I am still unsure how, but today I happened upon the Wikipedia page of legendary Australian media figure Ray Martin. For those not in the know, Ray Martin graced Australia’s Channel 9 for some thirty years, starring in variety of shows, from the tabloid trash faux news program “A Current Affair” to the slightly less trashy faux news program “Sixty Minutes”. Well, according to Wikipedia that is. Personally, I just remember him from that god-awful show, “A Current Affair”. Anyway, the section of the page that piqued my interest was one that stated Ray Martin was in favour of changing the Australian Flag to reflect Australia’s increasing multiculturalism. Well, I must say, I wholeheartedly agree.

I went back and checked the Wikipedia’s references, and, the Australian Associated Press story cited, has Ray Martin telling the Herald Sun newspaper “I object to having the British flag in the corner of our flag”. Well, this absolutely blew my mind. Despite the fact that I am also a British citizen, and that most of my ethnicity comes through Sri Lanka (which was also a British colony for a considerable time), the Australian flag has unsettled me for quite some time. If anyone deigned to ask my Mother, she would confirm that this has long been a thorn in my paw. As early as the beginning of High School, I remember being aggravated that “some other countries flag is on my flag”, despite its historical significance. I have long felt that the Australian flag is simply unrepresentative of much of Australia. To prove this I only need point to the recent census, which showed that around 9% of the respondents are not actually citizens of this Australia, and that only around 70% were actually born in Australia. So, already we have a significant proportion of the country whose existence in the country has very little to do with its historical ties to Britain. Are they being represented by a flag adorned with the flag of a nation they have (often) nothing to do with? And this is before we even get to the quite large, quite unappreciated, and quite hard-done by Australian Aboriginal population. How does having the union jack on the Australian Flag represent them and their plight in the slightest? How does it show their part in Australia’s history? It doesn’t. It doesn’t acknowledge the part of Australia’s where the British stole the land from the Aboriginals and committed any number of heinous acts. Or, if it does, it glorifies it. Australia’s flag, then, is unrepresentative. It does not represent the original inhabitants of the land, it doesn’t represent the non anglosaxon members that have contributed throughout its history, and it does not represent its current multiculturalism.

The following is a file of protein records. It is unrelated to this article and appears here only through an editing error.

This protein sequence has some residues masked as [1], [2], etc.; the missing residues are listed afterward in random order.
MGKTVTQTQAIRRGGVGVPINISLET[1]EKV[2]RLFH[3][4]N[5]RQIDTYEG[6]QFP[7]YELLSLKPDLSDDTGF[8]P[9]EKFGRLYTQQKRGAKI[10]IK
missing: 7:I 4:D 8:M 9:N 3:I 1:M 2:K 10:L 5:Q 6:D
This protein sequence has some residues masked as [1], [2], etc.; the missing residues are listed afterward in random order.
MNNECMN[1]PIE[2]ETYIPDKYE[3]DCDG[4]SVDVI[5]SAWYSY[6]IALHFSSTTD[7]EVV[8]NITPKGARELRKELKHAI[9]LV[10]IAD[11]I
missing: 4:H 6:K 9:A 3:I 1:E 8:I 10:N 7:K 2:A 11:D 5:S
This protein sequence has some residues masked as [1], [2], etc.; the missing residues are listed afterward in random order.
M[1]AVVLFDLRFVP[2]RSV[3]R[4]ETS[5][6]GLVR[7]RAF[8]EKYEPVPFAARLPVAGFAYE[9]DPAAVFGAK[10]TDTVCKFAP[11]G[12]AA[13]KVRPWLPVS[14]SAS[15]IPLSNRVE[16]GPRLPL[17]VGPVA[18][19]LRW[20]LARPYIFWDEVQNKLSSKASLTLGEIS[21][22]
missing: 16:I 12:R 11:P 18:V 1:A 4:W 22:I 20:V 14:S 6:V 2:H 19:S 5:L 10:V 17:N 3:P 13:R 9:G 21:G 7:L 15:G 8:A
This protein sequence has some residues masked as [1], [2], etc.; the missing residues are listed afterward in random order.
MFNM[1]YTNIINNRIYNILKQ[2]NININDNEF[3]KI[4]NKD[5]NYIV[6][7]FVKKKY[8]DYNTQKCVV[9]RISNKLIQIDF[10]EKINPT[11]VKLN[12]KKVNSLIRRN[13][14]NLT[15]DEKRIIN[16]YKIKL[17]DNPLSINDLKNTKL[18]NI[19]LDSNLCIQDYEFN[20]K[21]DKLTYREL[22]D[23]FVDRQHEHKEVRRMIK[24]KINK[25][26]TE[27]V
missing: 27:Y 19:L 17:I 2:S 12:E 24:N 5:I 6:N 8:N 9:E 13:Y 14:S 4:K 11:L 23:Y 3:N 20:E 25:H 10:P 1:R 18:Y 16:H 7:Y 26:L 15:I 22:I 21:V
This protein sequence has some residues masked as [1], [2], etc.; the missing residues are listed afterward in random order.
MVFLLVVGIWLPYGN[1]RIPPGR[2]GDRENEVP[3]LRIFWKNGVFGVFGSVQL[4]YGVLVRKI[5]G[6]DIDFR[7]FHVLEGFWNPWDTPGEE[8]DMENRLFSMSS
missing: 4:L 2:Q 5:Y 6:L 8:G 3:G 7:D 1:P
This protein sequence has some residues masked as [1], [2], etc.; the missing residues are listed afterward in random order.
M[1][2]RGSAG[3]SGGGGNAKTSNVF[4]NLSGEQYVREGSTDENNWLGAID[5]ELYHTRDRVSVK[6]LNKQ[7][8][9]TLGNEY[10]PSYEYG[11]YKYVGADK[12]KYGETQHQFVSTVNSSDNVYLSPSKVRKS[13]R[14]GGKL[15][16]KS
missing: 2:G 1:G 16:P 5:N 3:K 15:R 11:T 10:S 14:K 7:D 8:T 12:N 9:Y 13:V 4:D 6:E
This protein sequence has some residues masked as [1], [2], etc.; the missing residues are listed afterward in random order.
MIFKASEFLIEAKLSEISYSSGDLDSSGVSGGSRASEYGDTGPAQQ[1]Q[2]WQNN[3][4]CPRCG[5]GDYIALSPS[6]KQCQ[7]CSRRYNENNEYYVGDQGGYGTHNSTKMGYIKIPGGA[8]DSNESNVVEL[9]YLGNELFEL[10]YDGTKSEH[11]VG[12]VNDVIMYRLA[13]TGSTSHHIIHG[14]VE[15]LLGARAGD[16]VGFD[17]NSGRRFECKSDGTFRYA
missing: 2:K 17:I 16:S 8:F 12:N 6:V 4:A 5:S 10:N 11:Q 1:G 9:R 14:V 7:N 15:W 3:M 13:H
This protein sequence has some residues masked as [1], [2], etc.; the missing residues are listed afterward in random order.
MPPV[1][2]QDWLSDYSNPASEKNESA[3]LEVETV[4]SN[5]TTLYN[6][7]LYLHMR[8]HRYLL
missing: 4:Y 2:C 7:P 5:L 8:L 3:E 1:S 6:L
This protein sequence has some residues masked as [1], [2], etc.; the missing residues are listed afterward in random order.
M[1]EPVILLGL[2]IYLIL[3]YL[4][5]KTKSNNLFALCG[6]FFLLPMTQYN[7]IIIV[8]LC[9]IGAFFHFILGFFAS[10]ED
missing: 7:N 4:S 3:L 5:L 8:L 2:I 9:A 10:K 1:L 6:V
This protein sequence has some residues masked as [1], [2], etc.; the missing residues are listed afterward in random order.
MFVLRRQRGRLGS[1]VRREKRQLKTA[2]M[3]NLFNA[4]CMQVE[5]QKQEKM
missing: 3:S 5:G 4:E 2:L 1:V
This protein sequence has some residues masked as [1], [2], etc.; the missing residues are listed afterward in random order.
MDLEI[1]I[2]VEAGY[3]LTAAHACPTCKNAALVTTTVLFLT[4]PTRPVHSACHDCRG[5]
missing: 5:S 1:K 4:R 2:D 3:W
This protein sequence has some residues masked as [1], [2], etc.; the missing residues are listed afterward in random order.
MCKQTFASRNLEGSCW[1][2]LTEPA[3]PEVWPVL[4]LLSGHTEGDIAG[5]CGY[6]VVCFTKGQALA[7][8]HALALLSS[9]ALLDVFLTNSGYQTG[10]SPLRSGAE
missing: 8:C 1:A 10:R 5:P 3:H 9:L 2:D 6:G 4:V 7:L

Further along in the news piece, we find a quote from the rather staunch Monarchist and purveyor of big ears, Mr Tony Abbott. Among other things, Mr Abbott is quoted as saying “I think it represents our history and I think it represents our future and it’s a flag we can be proud of” and “We shouldn’t be in any way embarrassed about the fact we were once upon a time a British colony”. Well, while I agree that there is no reason to be embarrassed about Australia once being a British colony, I think I have already shown that the Australian Flag adequately represents neither Australia’s history nor its future. It represents a small faction of Australia, those descended from a small group of English migrants, but not so much everyone else. And this will continue to get worse in the future, as it is the immigrants not the British descendants that are the group that are growing exponentially.

Surprisingly, this is one of the few problems that I see, that I do in fact have a suggestion for fixing. While if you go to the Ausflag website (the group dedicated to getting Australia a more representative flag), there are a myriad of suggestions. I think that Australia should keep its current flag and just lose the Union Jack. Apart from the obvious, there is nothing much wrong with the flag as it stands now. The colours are the colours typically found on flags, and the Southern Cross is something unique to those of us in the Southern Hemisphere. It is ambiguous. It is a symbol that has no special significance to race or creed. It represents Australia as a country, and, probably most importantly, is not something that will necessarily alienate Australian Aboriginals. Plus, leaving a space where the Union Jack used to be will serve as a symbol of what used to be. It acknowledges our history without smacking everyone in the face with it. So, to summarize, I agree with Ray Martin.

Originally posted @ Sakalabujan Magazine